Managing Back Pain
Many patients ask practitioners, If a person has pain in a muscle or joint, and waits long enough, will the pain go away; and if it goes away does it mean that the problem is gone?.
Many pain syndromes can gradually remit with rest and time, however if the cause of the problem is not corrected, this can
result in more wear and tear in the joint. This is one reason why covering up pain with chronic use of medication that masks symptoms can be more detrimental in the future. If a person covers up their symptoms with pain medication, they may be more active than what their body is ready for, thus causing more tissue damage. Likewise, if a persons pain tolerance rises and pain is not experienced, if good joint mobility is not maintained, that joint will atrophy or degenerate and become arthritic with time. Everyone has different pain tolerances and after a person experiences pain for an extended period of time, their pain tolerance or threshold will increase. On the surface, this sounds good to have a high pain tolerance, however, a person who has a high pain tolerance can tolerate more tissue damage before they experience pain and recognize that there is a problem that needs to be tended to. Many of us know the importance of obtaining general check-ups for our teeth, and physical exams which may include a blood test, chest x-ray, stress test, or an EKG, but neglect to have regular spinal check-ups. Our spine is a dynamic structure that can tolerate a lot of abuse before it starts to rebel. If a spinal segment is restricted, this will cause other segments to compensate and work harder and the disc can atrophy or degenerate, much like a muscle will atrophy if it is immobilized in a cast for several weeks. If a person has a disc that atrophies or degenerates, this will put them at risk for developing sciatica, spinal stenosis, extremity pain, tingling or numbness, recurring sprains and even a slipped disc.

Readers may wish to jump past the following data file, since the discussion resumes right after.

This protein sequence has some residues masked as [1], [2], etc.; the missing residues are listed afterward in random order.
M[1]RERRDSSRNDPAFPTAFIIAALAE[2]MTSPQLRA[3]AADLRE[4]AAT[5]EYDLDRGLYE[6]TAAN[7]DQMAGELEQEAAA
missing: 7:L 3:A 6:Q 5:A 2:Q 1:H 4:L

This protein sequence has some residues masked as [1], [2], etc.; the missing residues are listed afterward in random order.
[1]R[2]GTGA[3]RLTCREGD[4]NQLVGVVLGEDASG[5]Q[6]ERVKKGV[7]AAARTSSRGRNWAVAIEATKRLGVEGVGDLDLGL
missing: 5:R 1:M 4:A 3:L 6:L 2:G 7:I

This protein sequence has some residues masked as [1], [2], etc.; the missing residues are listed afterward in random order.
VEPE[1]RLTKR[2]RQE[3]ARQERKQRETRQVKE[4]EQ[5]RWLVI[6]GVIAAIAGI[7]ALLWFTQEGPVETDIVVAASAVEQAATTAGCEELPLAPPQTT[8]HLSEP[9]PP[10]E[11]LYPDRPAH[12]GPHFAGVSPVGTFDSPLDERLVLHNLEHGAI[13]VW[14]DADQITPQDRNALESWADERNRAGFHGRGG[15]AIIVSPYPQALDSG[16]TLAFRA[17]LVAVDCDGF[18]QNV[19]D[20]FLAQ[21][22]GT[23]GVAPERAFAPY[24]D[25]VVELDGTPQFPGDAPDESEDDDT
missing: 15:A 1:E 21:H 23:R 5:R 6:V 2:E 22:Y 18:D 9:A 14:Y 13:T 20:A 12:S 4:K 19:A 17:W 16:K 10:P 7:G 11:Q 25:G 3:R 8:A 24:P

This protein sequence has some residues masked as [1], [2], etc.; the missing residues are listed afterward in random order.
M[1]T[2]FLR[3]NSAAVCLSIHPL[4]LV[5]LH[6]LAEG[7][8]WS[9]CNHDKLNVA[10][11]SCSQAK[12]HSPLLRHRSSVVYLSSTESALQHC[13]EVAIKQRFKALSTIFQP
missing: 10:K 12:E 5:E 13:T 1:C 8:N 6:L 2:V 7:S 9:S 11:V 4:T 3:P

We can prevent small spinal problems from turning into larger problems, by obtaining regular spinal checkups. Just like a
person with a small dental cavity can spare themselves much pain and suffering by identifying the problem in a general check up, correcting it, and avoiding greater decay and greater damage to the bone.
In conclusion, we can not resist to ask you this vital question concerning your health. Which approach are you taking? Are you waiting until you experience pain before you obtain your next spinal checkup, or are you pro-actively obtaining regular spinal checkups to identify small spinal problems and correcting them before they “find you”?